Pre-Race Update: Ruckus? You Hardly Know Us.

Mic check, testing, one two, one two.


Welcome to Race Day, you gender-non-specific and glorious bastards of the R2AK. Time to dust off the dopamine receptors, set your decoder rings to 11, and rise and frigging grind—it’s June and there’s a Ketchikan to catch. 

It’s been a while: 364 agonizing sleeps since the last starting gun, three weeks less than near a year since you trackered the last team across into Ketchikan glory land. Better limber up, do a yoga, and get ready to Race Fan your ass off.  

Have you been training like you promised? Have you been keto squat thrusting? Have you been doing epithet exercises, the “red leather, yellow f***cker” diction reps while you crank out the resistance click sets, tapping your touchscreen to build up your index/thumb calluses and carpal tunnels for the non-stop month of alternately refreshing the tracker and swearing at your screen when it crashes? Don’t worry, us either/too. You’re among friends. 

Regardless of whatever the hell that meant, we’re T-minus less than ever between now and Sunday’s 5 AM lift-off, and couldn’t be more excited. Too much of the year is spent not Racing to Alaska. The deal is still the same: you promise to hoot and holler, we promise to shovel up a steaming pile of race news and pour it into your brain hole. Every. Single. Day.  

What’s steaming today? 

Today, the barrier between what might be and what will be is getting thinner by the minute. By the time you read this, R2AK’s class of 2024 will be waking up on Race Eve to some version of at least some of the following: 

  • Something they thought was finished actually isn’t (usually repairs, sometimes food, always catastrophic).
  • The thing they focused on because it was definitely important really isn’t (usually food, sometimes repairs, rarely catastrophic).
  • Something fundamental was overlooked entirely.

The truth is, Race to Alaska is a series of races, and the race to the starting line is the first one, that by tomorrow everyone will have lost at least a little. Better shoot for two out of three. 

Reality is getting bigger by the minute, and the docks in Port Townsend are abuzz with the steady frenzy of last-minute preparations. People are up masts, in the bilge, rebuilding everything from pedal drives to toilets as the ticking clock of tomorrow gets louder. Through it all, the camaraderie of the racers is as palpable as it is bizarre. These are competitors through and through, but today teams are helping each other, pooling resources and expertise to get each other into fighting shape in time for race day. One set of oars went from one team to another, spare shackles made their way down the dock to save another one. At least from the binocular view from behind the blinds of R2AK’s command bunker, it looks like racers are swapping more parts than a swinger convention.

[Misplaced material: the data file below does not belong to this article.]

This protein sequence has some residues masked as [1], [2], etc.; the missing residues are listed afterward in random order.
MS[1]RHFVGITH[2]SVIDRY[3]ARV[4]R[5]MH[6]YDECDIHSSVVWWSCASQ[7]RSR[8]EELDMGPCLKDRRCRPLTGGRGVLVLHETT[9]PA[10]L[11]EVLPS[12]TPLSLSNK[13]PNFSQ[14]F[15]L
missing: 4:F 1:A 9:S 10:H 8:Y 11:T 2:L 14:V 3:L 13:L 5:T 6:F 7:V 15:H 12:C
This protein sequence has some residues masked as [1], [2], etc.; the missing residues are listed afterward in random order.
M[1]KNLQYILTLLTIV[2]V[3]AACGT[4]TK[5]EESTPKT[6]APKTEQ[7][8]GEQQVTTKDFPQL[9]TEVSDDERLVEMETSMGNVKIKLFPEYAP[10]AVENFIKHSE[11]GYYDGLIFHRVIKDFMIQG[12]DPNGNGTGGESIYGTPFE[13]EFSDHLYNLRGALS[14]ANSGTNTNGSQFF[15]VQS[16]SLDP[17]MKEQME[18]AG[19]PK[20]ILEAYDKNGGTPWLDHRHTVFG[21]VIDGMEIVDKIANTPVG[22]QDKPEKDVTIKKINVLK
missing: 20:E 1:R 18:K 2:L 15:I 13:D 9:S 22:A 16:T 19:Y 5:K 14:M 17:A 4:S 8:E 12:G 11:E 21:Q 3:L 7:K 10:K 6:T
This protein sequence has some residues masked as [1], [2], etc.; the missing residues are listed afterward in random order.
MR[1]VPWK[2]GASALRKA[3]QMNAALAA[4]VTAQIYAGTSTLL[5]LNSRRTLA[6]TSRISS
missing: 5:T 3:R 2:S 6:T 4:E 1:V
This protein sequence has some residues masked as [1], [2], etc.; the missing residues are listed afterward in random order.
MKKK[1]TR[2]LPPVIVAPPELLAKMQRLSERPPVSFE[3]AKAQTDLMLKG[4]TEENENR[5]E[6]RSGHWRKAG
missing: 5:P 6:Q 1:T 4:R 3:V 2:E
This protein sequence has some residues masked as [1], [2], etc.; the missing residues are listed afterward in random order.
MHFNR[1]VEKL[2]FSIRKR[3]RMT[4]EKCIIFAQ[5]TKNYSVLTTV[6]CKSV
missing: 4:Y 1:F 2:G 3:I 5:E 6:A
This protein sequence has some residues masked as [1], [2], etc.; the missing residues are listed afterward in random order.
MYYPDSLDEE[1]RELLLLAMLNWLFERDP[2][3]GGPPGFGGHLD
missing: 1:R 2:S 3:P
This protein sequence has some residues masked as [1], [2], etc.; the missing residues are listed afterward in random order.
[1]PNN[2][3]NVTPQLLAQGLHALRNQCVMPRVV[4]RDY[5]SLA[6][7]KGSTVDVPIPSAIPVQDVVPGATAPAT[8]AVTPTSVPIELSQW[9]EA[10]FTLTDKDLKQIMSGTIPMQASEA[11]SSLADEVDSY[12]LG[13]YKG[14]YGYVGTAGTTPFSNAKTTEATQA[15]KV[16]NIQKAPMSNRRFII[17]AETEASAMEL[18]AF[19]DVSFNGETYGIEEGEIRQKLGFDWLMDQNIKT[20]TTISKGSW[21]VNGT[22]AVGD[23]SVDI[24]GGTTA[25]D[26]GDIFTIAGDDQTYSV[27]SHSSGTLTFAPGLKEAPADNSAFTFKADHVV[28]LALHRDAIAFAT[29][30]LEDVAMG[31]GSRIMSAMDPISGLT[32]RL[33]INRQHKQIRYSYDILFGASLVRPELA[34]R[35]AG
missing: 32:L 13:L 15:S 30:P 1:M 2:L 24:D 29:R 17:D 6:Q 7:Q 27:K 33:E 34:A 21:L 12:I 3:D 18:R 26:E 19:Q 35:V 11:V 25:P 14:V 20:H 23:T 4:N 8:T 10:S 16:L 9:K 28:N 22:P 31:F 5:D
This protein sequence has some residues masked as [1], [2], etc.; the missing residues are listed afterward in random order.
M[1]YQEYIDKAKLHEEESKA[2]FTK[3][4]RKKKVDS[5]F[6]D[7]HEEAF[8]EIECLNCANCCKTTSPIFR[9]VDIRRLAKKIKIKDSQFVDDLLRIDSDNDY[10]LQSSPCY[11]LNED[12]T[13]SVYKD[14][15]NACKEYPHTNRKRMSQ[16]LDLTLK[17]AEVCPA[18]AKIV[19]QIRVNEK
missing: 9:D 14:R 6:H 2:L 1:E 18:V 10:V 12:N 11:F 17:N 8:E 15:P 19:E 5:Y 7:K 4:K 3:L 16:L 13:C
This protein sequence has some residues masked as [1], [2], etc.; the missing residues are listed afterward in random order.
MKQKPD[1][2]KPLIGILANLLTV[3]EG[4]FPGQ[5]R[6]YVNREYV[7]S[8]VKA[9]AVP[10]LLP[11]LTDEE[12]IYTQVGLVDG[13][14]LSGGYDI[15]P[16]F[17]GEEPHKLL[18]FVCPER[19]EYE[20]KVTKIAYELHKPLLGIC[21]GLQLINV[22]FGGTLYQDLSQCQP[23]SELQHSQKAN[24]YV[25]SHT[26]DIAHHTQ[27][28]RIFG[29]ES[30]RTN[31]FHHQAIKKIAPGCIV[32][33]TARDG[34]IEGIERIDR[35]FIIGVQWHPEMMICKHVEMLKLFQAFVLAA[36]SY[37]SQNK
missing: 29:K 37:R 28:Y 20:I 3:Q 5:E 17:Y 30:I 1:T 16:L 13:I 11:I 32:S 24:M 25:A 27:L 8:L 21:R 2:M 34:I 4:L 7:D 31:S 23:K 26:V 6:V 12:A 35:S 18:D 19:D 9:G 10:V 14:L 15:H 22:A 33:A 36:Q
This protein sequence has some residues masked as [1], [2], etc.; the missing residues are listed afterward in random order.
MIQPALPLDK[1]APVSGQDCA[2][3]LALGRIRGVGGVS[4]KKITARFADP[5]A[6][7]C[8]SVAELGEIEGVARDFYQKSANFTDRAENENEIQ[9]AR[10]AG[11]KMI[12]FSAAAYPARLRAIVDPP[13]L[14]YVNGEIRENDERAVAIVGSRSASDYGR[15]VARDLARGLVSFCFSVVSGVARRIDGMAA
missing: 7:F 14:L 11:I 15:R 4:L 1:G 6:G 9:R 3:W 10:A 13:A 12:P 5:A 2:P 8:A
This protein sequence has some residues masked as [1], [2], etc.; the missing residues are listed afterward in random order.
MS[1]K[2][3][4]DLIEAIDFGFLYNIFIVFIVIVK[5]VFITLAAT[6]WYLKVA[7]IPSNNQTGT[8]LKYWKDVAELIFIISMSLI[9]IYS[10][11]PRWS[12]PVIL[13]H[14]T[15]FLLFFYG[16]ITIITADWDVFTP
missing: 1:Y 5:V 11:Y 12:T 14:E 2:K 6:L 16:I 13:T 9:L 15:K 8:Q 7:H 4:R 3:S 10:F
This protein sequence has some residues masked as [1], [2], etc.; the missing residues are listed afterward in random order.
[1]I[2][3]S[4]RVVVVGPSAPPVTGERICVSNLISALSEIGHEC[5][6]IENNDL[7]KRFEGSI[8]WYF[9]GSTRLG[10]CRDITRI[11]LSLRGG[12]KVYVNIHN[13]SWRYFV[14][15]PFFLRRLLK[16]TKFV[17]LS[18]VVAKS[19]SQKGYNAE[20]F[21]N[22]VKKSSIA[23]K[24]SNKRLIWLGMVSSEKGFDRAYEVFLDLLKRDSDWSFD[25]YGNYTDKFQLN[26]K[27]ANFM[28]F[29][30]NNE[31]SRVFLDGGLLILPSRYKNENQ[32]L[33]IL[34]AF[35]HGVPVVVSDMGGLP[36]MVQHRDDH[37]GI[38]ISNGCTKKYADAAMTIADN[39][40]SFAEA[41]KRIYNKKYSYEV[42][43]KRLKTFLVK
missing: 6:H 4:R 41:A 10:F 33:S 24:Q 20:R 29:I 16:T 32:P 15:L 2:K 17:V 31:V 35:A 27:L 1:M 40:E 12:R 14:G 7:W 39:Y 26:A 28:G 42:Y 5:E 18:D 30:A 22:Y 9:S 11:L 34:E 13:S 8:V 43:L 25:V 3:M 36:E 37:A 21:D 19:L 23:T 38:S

Today is the Eve of the R2AK, one more day, one more sleep, one more chance to dial it in before Sunday’s 5 AM, rude o’clock start. If you’re like everyone else who has talked to us in the last 24 to 240 hours, you’re wondering the same thing: “What does the weather look like for the start?” We look at various models, and we can safely say that the weather for the start looks like it’s 100% chance of inevitable. 

Stage 1 is called the Proving Ground for the very reason that we don’t care about the weather, but the race teams better. Teams have to prove they can make it to Victoria in 36 hours, REGARDLESS OF WEATHER, to qualify to continue. Storm for days? Deal with it. Zero wind? Gentlemen start your blisters. The actual forecast looks like wind, a fair bit of it, for at least the first day, maybe the second. Batten down the hatches, freebase some Dramamine, and get ready to bash it out for 30 open water miles to Canada. 

But that’s Sunday. Today is Saturday, Ruckus Day; Port Townsend Pride Fest’s adjacent R2AK celebration of bands, beer, and pharmaceutical-grade race enthusiasm. If you’re anywhere near you should come down. Check out the boats, meet other race fans, rub elbows with Race to Alaska veterans and rookies alike, bask in/shake your head at the 44 versions of good-natured hubris that will be heading north tomorrow morning. Today the barrier between “might be” and “will be” is intact and all there is is the camaraderie of R2AK Nation, and the hope and anxiety of tomorrow. 

Ready or not, R2AK.


Longtime race fans and heavy metal gods, Lords of the Deep, took a minute out of basking in their anonymity to grace R2AK’s virtual studios. They laid down a track so heavy we had to get the forklift. Enjoy.